The Family Table

Educating Families About the Benefits of Family Meals

Archive for the tag “leftovers”

Tip of the week: Saving Time, Freezing Meals

freezer before&AFTER

My freezer is key to getting meals on the table – I routinely try to cook twice as much as my family needs so I can freeze the rest. It doesn’t usually take any time to double a recipe, and then all I have to do is go to my freezer, pull out a meal to thaw, and then dinner is ready. Well, in theory. In practice, my freezer became the place where meals went to die. It was such a mess that I couldn’t find anything, and it got to be too much work to dig around in there to try to find something edible.

Pinterest came to my rescue! I saw a beautifully organized freezer on Pinterest and decided that was what I needed to make my freezer work for me, instead of against me. I started by removing all the food, throwing away anything too old or scary looking. Then, re-organized my frozen food into neat baskets with laminated labels. Laminating the lables might have been a little over the top, but I was on a roll!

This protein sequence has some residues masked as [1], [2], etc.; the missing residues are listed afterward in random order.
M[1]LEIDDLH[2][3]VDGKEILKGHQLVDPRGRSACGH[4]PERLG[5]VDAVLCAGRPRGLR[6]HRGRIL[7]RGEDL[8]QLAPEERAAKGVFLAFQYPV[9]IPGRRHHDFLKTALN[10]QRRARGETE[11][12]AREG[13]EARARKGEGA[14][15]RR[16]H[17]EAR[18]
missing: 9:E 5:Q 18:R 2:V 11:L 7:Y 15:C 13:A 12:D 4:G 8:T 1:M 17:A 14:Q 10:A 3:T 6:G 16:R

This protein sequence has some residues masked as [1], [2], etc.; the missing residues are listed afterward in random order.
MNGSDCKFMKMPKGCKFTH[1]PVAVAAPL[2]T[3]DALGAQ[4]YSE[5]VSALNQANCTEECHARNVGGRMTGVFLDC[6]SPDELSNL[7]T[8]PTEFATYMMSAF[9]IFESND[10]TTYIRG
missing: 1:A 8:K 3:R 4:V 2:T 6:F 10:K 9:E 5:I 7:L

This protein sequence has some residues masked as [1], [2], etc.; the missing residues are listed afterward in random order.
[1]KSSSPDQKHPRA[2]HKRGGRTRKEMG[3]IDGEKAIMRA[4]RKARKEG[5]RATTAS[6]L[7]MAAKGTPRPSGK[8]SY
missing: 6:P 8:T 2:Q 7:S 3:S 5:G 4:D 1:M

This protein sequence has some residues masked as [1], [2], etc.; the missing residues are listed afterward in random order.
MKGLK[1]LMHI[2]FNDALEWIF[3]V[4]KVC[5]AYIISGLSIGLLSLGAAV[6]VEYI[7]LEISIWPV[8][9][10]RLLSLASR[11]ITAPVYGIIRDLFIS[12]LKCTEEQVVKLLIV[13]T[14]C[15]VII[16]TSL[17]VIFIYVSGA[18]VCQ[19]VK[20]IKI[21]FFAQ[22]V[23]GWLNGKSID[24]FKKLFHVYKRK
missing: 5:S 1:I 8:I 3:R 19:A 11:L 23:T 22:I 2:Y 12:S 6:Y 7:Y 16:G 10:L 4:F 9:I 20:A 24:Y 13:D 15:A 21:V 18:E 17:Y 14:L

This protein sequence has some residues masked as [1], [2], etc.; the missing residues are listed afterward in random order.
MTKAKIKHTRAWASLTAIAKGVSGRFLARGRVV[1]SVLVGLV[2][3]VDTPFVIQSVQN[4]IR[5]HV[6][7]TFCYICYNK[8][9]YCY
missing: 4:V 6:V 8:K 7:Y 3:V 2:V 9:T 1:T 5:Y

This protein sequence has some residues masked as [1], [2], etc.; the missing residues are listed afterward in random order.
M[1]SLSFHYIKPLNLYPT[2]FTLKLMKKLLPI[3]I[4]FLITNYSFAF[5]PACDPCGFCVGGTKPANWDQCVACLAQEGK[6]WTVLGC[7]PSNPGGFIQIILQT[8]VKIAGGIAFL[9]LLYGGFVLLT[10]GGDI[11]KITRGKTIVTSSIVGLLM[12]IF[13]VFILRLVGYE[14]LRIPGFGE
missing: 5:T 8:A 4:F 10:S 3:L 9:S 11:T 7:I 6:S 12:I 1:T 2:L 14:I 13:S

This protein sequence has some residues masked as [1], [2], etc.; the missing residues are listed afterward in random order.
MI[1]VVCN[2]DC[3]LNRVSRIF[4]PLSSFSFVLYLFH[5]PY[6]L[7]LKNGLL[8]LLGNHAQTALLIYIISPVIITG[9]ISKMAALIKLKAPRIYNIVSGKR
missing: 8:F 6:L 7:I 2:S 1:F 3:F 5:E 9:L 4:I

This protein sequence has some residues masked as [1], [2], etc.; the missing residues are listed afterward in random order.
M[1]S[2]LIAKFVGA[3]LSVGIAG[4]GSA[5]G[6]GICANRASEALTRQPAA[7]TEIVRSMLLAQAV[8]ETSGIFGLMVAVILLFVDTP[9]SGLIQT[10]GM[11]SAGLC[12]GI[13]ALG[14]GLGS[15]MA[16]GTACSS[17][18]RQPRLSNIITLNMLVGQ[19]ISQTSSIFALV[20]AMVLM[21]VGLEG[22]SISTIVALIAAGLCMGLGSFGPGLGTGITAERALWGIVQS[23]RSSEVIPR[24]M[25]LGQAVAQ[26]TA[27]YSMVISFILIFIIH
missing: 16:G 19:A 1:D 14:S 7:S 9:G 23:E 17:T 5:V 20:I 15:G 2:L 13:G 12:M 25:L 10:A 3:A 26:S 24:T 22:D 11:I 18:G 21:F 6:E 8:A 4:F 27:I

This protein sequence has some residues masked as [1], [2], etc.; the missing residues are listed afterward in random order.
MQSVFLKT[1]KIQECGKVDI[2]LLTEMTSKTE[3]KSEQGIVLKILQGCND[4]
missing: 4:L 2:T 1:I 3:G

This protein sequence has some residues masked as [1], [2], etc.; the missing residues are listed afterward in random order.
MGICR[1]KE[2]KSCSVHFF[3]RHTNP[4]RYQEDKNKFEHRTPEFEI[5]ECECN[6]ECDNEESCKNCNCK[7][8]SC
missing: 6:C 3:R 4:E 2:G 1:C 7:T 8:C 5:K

I also added a dry erase board on the front of the freezer, so now I know what’s in there without even opening the door. Before I go grocery shopping, I take a picture of the dry erase board so if I see frozen veggies or meat on sale, I know how much I already have in stock. When I cleaned out my freezer I had about two dozen bags of peas – hopefully, I’ve solved that problem for the future!

I also keep a Sharpie marker on top of the freezer so I can remember to label and date all meals I put in the freezer. I have a terrible habit of putting unlabeled meals in the freezer and thinking that I will remember what they are. Since I don’t have to search for a marker anymore, hopefully there will be no more “freezer surprise” meals for my family!


Holli Seabury, CEO

McMillen Center for Health Education

Tip of the Week: Top 10 Grocery Shopping Tips


This Week’s Featured Recipe

Grocery Shopping

Planning is the key to quick, easy and economical grocery shopping.  Check out our ten tips to help make your shopping painless.

1.  Plan meals and snacks a week in advance and write them down.  Create or download a form that makes sense to you. There are phone apps for this as well.

2.  Set aside one-half hour to write it all down; gather your family calendar (and the school’s lunch calendar) to determine who will be eating which meals.  This half-hour will shrink to about 7 minutes in no time as you re-cycle your best days.

3.  Be realistic; if no one likes Brussels Sprouts, don’t plan them into your menus.